All the places I go to where the ‘night economy’ is important (London, Spain NY etc), they are graveyards in the morning. Stepping over puddles of vomit as you walk past stinking rubbish bins.

Why is that good?  I am full of awe that Imprints and the Mercury manage to survive. And GU cinemas – please hang on in there!

Sometimes I think that Hindley St is really turning out to be okay. And then I realise it’s a yeah-nah. – Cathy Chua

Commenting on the story: “Time to bin them”: City lockout laws under review

Ian Horne is reported to have stated that it was his opinion that the lockout laws had had no effect on behaviours, and I quote:  “We’re not convinced that the stats show there’s been any significant change in behaviours.”

OK, if that is the case then I would be happy to see Mr Horne’s analysis of the stats and what his definition of “significant” is? Geoff Moore

I’ve been part the Hindley St night life managing and owning nightclubs for the past 30 years, and have my own views of the 3am lockout. 

I wrote this letter a few years ago and sent  it to a few government officials, with not one of my questions answered. 

Since the 3am lockout was introduced, hotels and clubs have been falling like ten pins around me; Dog & Duck, Colonel Light, Lavish, not to mention the many  businesses that are close to bankruptcy.

How many more hard-working people will lose there business or jobs before this moronic decision is reversed?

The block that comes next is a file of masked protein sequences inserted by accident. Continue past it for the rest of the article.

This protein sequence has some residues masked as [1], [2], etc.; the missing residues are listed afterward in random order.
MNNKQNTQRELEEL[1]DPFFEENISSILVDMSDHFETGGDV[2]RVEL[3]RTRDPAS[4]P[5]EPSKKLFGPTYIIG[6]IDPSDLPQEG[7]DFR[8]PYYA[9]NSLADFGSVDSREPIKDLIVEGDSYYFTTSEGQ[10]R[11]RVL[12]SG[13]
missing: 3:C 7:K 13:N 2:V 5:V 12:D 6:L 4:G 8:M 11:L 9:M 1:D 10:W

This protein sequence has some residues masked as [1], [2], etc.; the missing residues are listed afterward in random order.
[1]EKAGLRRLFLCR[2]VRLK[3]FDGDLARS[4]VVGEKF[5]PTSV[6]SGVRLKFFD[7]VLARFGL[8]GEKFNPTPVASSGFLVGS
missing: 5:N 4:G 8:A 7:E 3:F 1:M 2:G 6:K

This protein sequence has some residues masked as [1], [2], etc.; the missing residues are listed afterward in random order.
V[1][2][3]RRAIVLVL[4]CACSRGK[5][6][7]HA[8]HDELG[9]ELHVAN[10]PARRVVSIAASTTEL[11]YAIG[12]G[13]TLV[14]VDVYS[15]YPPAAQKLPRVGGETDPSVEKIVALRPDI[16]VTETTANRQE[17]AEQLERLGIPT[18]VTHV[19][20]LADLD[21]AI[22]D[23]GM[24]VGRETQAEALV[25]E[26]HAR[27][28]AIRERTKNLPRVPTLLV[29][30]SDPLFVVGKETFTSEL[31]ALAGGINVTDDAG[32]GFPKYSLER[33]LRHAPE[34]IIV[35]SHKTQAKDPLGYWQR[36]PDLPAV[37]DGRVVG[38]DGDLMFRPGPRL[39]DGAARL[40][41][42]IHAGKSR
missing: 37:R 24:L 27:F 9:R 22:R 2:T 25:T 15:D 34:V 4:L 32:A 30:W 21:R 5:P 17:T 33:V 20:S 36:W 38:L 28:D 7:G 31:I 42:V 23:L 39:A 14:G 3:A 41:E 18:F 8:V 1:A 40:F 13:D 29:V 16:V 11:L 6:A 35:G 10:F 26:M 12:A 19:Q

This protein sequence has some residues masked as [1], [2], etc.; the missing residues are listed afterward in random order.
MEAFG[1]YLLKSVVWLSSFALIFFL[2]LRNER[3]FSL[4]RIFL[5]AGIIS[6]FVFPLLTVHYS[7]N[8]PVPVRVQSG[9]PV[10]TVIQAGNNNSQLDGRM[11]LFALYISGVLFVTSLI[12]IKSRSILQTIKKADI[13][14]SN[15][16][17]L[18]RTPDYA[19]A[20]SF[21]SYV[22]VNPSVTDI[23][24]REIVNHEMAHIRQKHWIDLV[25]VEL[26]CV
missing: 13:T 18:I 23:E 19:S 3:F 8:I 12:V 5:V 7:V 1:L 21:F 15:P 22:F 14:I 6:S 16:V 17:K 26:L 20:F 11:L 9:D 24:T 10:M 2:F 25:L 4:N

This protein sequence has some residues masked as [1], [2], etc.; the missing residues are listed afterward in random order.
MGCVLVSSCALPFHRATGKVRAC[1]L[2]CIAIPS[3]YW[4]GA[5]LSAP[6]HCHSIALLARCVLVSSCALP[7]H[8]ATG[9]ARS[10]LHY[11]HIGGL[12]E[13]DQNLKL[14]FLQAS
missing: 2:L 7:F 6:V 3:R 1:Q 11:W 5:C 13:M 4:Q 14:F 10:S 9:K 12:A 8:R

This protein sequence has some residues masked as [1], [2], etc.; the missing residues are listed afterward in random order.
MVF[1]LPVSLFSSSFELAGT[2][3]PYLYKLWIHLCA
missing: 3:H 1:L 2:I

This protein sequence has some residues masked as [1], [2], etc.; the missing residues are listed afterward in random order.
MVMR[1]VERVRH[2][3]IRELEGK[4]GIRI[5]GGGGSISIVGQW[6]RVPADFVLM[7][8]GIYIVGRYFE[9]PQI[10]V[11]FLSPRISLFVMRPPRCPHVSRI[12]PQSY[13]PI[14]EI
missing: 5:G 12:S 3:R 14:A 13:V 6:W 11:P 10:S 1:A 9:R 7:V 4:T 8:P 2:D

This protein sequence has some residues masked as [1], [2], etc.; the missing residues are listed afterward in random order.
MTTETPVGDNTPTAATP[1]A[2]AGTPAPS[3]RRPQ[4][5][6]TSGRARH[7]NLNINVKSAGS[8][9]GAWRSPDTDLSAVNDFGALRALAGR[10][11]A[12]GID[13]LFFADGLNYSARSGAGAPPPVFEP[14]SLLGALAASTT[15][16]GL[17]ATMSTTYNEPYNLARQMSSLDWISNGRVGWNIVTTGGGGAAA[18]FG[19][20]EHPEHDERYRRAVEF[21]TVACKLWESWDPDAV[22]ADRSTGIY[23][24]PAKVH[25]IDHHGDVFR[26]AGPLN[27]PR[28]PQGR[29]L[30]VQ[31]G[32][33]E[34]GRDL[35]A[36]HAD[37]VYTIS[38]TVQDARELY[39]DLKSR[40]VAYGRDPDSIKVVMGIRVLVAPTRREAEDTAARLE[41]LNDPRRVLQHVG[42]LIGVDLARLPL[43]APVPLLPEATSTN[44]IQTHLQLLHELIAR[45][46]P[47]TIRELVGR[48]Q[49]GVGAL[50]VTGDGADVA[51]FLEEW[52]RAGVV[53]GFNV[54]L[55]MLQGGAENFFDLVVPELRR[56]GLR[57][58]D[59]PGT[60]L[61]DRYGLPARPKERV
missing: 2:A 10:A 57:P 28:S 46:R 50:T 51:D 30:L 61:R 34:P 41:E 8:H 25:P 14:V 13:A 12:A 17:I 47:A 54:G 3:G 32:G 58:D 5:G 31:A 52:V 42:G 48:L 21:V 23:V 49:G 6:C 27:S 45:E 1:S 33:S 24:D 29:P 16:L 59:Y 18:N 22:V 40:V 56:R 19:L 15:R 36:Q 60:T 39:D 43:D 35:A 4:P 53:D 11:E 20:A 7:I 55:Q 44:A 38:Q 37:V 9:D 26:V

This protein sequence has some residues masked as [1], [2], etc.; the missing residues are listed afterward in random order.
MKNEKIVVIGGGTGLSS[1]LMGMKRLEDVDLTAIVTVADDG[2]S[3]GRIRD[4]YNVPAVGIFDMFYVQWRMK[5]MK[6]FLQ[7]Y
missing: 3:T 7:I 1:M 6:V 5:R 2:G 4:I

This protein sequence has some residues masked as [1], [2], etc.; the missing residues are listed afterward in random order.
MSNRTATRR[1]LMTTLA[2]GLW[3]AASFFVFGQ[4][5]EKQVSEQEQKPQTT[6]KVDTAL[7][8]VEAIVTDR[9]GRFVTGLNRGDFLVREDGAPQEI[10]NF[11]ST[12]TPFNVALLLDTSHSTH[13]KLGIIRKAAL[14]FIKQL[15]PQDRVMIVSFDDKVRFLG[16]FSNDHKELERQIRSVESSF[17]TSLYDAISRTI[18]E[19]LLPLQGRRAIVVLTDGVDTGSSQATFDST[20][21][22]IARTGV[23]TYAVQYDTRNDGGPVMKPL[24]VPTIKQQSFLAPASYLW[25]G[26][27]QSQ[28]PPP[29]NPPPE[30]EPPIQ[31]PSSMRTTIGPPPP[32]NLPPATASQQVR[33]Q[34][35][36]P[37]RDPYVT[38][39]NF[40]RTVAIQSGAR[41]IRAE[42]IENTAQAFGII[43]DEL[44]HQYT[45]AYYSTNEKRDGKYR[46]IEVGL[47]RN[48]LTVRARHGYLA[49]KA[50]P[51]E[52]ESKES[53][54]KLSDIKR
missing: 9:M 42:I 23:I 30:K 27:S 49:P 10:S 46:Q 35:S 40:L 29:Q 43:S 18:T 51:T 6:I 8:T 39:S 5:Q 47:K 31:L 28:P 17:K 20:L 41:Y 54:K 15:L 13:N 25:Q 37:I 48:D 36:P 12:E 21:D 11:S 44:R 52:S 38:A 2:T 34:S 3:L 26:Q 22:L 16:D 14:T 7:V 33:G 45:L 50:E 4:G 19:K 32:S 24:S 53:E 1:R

Before it’s too late (you know who you are) swallow your pride and admit the lockout was a bad mistake, before the city becomes a haven for street gangs, junkies and loiterers. 

Stop feeding us with lies about how violent crime has been reduced by 20%, when people coming into the city after 2am have fallen by 80%.

If you don’t believe me, ask the 1200 taxi drivers why their takings have dropped by 40% on weekends, hospitality staff who have lost valuable hours or even their jobs, carpark attendants why parks are empty, food retailers or wholesalers why their sales have dropped significantly, the business owners who recently have gone into liquidation.

Directly and indirectly, tens of thousands of South Australians have been affected by this draconic move. 

Why is it you can enter the casino after 3am to gamble and still be allowed to consume alcohol, but you’re not allowed to enter a club after 3am to dance, socialise or enjoy live entertainment?

Did you know 20% of our workforce are shift workers ? Why the hell can’t they choose what time and where they go out, or are they all classed as violent criminals.

There is so much wrong with this lockout, poor old common sense not only fell out the window, it was pushed.

Restricting the livelihood of thousands just to try and stop the evil few is irresponsible, especially when suicide and violence associated with gambling is not slowing down. 

Please bring back late night trading so our city can yet again be a lively vibrant place for our tourist and shift workers, and not just for the nine-to-fivers.

We should all be allowed the freedom to go out and enjoy ourselves whenever we want. – Strat Kostoglou